Judging A Dog By Its Cover

My wife, daughter and I walked into a shop in the old part of downtown St. Paul, Minnesota, this weekend and got a surprise. Not only did the old building contain dozens of classic arcade and pinball games, we were also met by the largest Rottweiler we had ever seen. He easily weighed 120 pounds, and his head was massive. He looked like a cross between Dwayne “The Rock” Johnson and a Shetland pony.

Now, I love dogs, but I’m also not stupid. I entered the shop first and immediately froze when I spotted the massive animal coming toward me. He was clearly a guard dog, and I didn’t want him to perceive me as a threat. (A “threat.” Ha! My only hope was that he didn’t like the taste of my deodorant.) Hoping to establish rapport before my defenseless family came in behind me, I dropped my hand so the beast could give me a sniff (or, possibly, pull my arm off and shake it around like a squeaky toy). It only took a second for the Rottweiler to put me at ease. He quickly gave me a  slobbery doggy smile and rubbed up against my hand looking for some attention.

Seconds later my teenaged daughter entered the establishment. All I heard from behind me was a protracted “awwwwww…” as she moved past me and began to treat the guard dog like he was a giant stuffed prize from the nearby Minnesota State Fair. He plopped right down on the floor to soak up her admiration. Every time she rubbed his back with her feet his tiny nub of a tail would start to wag like mad. He was in heaven.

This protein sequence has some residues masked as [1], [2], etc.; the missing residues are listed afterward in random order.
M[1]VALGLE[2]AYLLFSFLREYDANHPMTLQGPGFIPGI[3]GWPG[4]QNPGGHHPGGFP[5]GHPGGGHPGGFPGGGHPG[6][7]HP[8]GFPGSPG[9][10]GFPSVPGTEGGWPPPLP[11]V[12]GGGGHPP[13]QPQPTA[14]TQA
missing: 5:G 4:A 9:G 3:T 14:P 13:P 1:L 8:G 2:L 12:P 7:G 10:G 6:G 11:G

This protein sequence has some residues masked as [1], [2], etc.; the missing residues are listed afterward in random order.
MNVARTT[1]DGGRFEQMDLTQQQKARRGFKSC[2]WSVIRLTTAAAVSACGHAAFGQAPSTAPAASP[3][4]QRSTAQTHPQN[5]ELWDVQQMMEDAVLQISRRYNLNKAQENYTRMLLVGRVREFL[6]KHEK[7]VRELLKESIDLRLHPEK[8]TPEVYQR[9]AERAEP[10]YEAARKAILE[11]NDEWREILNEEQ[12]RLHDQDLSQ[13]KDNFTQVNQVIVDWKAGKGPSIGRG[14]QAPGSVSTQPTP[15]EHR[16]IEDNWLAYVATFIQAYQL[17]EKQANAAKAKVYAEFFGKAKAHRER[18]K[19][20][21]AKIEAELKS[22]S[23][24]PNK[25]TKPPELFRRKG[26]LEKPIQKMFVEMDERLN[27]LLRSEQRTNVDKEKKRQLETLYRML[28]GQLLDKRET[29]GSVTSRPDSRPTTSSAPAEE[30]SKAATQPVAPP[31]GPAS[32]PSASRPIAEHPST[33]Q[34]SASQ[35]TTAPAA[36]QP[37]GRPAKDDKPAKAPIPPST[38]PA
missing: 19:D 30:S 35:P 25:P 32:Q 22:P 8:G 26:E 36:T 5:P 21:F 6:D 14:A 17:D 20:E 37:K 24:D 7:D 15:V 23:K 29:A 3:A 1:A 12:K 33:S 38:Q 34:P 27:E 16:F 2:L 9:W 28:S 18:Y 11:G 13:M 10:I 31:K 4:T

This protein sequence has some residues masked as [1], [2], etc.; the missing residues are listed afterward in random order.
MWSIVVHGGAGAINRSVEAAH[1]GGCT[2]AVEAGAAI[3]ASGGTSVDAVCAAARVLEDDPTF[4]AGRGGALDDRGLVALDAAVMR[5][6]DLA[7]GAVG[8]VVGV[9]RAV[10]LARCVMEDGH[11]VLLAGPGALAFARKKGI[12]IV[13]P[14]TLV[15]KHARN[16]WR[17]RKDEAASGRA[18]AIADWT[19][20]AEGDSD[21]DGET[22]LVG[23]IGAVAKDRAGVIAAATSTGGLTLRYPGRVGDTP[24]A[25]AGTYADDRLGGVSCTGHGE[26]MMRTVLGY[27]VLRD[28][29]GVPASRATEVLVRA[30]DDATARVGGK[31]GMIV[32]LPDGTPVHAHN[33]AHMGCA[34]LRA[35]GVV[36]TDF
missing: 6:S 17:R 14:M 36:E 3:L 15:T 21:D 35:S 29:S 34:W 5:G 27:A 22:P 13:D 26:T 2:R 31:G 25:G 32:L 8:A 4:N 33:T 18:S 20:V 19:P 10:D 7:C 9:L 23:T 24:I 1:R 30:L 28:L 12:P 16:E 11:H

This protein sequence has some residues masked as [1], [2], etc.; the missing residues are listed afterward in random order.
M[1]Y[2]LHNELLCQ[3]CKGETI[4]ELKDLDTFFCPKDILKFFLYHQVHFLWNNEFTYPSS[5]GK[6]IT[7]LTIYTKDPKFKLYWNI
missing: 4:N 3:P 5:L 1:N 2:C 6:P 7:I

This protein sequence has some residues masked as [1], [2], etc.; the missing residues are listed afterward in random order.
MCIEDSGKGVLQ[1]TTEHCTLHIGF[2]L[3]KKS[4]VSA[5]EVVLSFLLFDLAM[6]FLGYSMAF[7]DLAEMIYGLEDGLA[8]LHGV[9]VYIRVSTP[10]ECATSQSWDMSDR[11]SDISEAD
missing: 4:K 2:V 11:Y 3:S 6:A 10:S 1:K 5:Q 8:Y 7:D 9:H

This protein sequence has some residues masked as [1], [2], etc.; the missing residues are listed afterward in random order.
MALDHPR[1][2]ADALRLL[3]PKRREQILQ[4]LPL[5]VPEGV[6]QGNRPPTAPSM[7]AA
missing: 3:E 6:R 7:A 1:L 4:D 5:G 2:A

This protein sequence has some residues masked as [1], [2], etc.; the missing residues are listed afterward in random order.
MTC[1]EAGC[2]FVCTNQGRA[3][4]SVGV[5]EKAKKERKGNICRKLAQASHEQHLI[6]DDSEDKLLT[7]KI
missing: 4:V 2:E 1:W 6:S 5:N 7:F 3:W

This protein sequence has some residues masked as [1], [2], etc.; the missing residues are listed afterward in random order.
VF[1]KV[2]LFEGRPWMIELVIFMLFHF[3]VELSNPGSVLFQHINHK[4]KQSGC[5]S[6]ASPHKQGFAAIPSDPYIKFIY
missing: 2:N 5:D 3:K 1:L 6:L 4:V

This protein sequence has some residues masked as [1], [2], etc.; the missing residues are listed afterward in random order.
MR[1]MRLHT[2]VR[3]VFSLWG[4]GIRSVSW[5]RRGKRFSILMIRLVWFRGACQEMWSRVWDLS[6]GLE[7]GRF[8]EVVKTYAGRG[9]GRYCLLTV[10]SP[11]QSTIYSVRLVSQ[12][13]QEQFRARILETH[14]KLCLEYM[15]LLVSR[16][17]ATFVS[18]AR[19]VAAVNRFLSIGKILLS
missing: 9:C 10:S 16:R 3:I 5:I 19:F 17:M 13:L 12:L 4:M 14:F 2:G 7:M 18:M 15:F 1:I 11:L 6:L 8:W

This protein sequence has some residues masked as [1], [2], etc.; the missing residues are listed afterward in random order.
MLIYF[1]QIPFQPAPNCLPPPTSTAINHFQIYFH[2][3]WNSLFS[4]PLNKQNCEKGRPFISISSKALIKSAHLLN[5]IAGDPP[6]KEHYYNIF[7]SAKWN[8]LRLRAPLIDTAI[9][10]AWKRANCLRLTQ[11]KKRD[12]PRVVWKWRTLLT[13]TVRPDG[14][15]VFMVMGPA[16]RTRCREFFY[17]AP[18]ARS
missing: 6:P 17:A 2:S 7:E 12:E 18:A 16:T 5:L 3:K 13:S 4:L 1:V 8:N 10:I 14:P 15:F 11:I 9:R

As I think back, Brutus reminded me of an important lesson (yes, that was his name – never was a name so apt and incorrect at the same time): don’t judge a book by its cover.  My extra wisdom (aka oldness) caused me to immediately treat Brutus like a threat, even though nothing – absolutely nothing – that he did warranted that kind of response. Lacking my “experience,” my daughter took his actions at face value. He acted friendly, and until he did something dangerous, she planned to treat him in kind. The result was a beautiful friendship between a small human being and a very, very large dog.

I’m not suggesting that naïveté is the best course of action in our lives. I’m just saying that we may want to reserve judgement until we have something to judge. At least that’s what I took away from meeting Brutus, who surely scared off any would-be burglars while simply looking to have that little spot scratched behind his ear.